For just the third time in a decade, the U.S. auto industry is expected to enter the summer selling season without a monthly sales gain.
Light-vehicle deliveries are predicted to decline between 1.5 and 3.3 percent this month from June 2018, according to estimates from four forecasters. That would mark the sixth straight month of declines and the third time since 2009 that the industry hasn't experienced a monthly increase during the first half of the year. It also happened in 2009, at the peak of the last economic downturn, and in 2017, with overall volume dropping in each year.
The seasonally adjusted, annualized selling rate is projected to remain healthy in June, with estimates between 17 million and 17.3 million — even as most analysts expect industry sales this year to come in below 17 million for the first time since 2014. U.S. sales dipped 2.4 percent through May, with retail demand down and fleet sales up. U.S. sales rose 5.2 percent in June 2018, one of the biggest gains of the year, and the SAAR tallied 17.32 million. There are 26 selling days this month, down from 27 in June 2018.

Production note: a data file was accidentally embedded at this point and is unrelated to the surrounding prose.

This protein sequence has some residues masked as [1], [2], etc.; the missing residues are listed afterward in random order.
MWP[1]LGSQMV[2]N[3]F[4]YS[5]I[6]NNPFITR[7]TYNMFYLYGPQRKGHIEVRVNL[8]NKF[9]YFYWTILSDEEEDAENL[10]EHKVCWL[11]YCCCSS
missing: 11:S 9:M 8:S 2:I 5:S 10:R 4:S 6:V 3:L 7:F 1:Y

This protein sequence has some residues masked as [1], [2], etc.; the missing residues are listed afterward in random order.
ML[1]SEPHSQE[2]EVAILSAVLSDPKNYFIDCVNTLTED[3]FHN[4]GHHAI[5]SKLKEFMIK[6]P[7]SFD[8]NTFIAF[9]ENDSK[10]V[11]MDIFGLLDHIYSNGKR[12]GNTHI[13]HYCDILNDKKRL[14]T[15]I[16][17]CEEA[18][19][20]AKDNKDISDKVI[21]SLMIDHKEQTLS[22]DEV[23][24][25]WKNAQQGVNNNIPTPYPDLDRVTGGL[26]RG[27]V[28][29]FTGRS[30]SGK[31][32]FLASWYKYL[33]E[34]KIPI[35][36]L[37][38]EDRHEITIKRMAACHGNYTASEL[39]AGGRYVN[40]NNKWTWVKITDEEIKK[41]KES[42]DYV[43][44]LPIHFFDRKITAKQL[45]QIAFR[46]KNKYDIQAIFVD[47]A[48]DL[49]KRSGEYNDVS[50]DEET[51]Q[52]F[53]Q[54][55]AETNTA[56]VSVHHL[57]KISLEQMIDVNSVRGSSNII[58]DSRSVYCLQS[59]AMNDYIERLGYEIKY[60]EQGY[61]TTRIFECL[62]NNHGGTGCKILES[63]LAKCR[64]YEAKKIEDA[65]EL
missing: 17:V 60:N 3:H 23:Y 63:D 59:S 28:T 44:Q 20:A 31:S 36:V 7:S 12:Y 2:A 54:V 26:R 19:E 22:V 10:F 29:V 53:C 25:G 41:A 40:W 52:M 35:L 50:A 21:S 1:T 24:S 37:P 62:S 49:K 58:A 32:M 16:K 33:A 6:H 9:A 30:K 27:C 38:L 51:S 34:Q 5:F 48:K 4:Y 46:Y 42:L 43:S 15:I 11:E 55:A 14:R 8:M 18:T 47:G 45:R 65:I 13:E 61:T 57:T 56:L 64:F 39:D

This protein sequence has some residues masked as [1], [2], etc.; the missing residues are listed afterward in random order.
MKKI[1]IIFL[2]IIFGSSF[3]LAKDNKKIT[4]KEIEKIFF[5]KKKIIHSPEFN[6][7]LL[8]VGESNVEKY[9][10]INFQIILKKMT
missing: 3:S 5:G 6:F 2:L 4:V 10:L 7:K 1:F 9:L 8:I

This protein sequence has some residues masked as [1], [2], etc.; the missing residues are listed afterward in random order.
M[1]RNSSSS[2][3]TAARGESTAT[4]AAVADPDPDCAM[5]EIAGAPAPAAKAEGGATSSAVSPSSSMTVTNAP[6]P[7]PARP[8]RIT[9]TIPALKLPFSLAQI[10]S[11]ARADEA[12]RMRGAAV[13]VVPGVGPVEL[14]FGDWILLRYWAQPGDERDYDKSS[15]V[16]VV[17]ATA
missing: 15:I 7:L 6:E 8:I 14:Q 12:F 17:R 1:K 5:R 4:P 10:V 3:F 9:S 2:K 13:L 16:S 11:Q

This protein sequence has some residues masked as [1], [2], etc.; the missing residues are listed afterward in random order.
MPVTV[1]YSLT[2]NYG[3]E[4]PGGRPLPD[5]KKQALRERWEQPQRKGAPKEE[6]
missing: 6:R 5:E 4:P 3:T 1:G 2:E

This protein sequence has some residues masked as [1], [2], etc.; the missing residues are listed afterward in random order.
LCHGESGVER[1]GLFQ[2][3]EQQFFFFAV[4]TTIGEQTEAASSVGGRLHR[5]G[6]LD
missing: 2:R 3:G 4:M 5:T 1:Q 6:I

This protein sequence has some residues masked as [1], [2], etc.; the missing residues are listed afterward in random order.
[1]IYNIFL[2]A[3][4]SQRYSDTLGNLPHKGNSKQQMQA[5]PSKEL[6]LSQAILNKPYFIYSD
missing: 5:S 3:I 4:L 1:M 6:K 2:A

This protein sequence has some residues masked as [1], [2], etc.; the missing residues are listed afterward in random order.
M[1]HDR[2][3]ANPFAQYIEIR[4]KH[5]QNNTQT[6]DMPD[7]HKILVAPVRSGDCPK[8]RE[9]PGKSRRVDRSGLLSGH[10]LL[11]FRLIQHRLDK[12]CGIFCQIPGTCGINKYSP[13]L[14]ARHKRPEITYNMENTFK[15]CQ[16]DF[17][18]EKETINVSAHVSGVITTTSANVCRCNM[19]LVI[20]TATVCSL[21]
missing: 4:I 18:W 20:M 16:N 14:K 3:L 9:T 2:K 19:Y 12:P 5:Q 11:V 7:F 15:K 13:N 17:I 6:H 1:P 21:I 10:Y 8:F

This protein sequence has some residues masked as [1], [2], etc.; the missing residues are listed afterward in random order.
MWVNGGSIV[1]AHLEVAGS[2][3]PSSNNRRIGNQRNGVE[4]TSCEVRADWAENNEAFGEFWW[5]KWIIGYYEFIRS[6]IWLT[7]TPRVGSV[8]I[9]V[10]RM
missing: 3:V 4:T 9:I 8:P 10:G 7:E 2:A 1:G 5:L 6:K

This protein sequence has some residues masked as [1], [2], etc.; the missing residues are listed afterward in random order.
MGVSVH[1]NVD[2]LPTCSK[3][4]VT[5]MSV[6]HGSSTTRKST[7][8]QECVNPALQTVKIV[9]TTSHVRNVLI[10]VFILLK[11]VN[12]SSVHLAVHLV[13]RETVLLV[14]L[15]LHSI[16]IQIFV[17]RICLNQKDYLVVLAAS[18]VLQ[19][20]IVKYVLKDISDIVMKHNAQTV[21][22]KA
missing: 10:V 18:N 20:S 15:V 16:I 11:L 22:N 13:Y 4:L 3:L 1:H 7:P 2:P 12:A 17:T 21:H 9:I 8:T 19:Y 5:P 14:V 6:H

Automakers are scheduled to report June sales results Tuesday.
"June auto sales aren't hitting the same levels that they did last year, but they aren't dropping off a cliff, either," said Jeremy Acevedo, manager of industry analysis at Edmunds.
Hyundai/Kia and Subaru are among brands expected to post higher sales gains in June, while Nissan and Ford are forecast to see the greatest declines from a year ago.